Islamabad: Pakistan's Supreme Court on Wednesday questioned the rules related to the extension of an army chief's tenure as it heard a crucial case whose outcome may block the current head of the Army General Qamar Javed Bajwa from serving another three-year term.
Prime Minister Imran Khan through an official notification of August 19 granted a three-year extension to General Bajwa, citing "regional security environment".
Bajwa's original tenure is set to expire on November 29.
Chief Justice Asif Saeed Khosa in an unprecedented move on Tuesday suspended the government's order citing legal lacunas. The petition against Bajwa's extension was filed by a person named Raiz Rahi.
After the top court's order on Tuesday, the Cabinet amended Section 255 of the Army Rules and Regulations and included the words extension in tenure to meet the legal lacuna in the rule.
According to reports, the Cabinet in its two sittings, prepared a new summary for the extension and sent it to President Arif Alvi for approval, Geo news reported.
Prime Minister Khan and President Dr Arif Alvi approved a fresh notification, the report said.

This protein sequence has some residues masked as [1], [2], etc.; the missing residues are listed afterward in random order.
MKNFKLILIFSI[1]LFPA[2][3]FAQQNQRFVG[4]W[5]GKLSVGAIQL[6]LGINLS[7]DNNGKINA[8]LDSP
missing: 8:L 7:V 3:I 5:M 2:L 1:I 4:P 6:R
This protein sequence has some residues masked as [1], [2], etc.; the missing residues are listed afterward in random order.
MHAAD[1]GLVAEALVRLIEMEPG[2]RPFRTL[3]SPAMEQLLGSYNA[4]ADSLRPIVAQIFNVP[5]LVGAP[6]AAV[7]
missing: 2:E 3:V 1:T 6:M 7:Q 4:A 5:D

A Supreme Court bench comprising Chief Justice Khosa, Justice Mian Mazhar Alam Khan Miankhel and Justice Syed Mansoor Ali Shah resumed the hearing in the case on Wednesday.
Bajwa is being represented by Farogh Naseem, who resigned from his post as law minister yesterday to pursue the case.
At the hearing, Attorney General (AG) Anwar Mansoor Khan took to the rostrum and said he wished to "clarify something", Dawn newspaper reported.
"I referred to army rules yesterday. The court wrote 'law' in its order," the AG said, to which the chief justice said: "The court had given its order after looking at your documents."
"The matter of the period of army chief's tenure is very important," the report quoted the chief justice as saying.
"In the past, five or six generals have granted themselves extensions. We will look at this matter closely so that this does not happen in the future. This is an extremely important matter [and] the Constitution is quiet about this," he added.
"According to the law, during a war, the army chief can stop officers' retirements," Khosa said.
"However, the government wants to stop the army chief's retirement," he added.
The powerful Pakistan Army, which has ruled the country for more than half of its 70 plus years of existence, has wielded considerable power in deciding matters concerning security and foreign policies.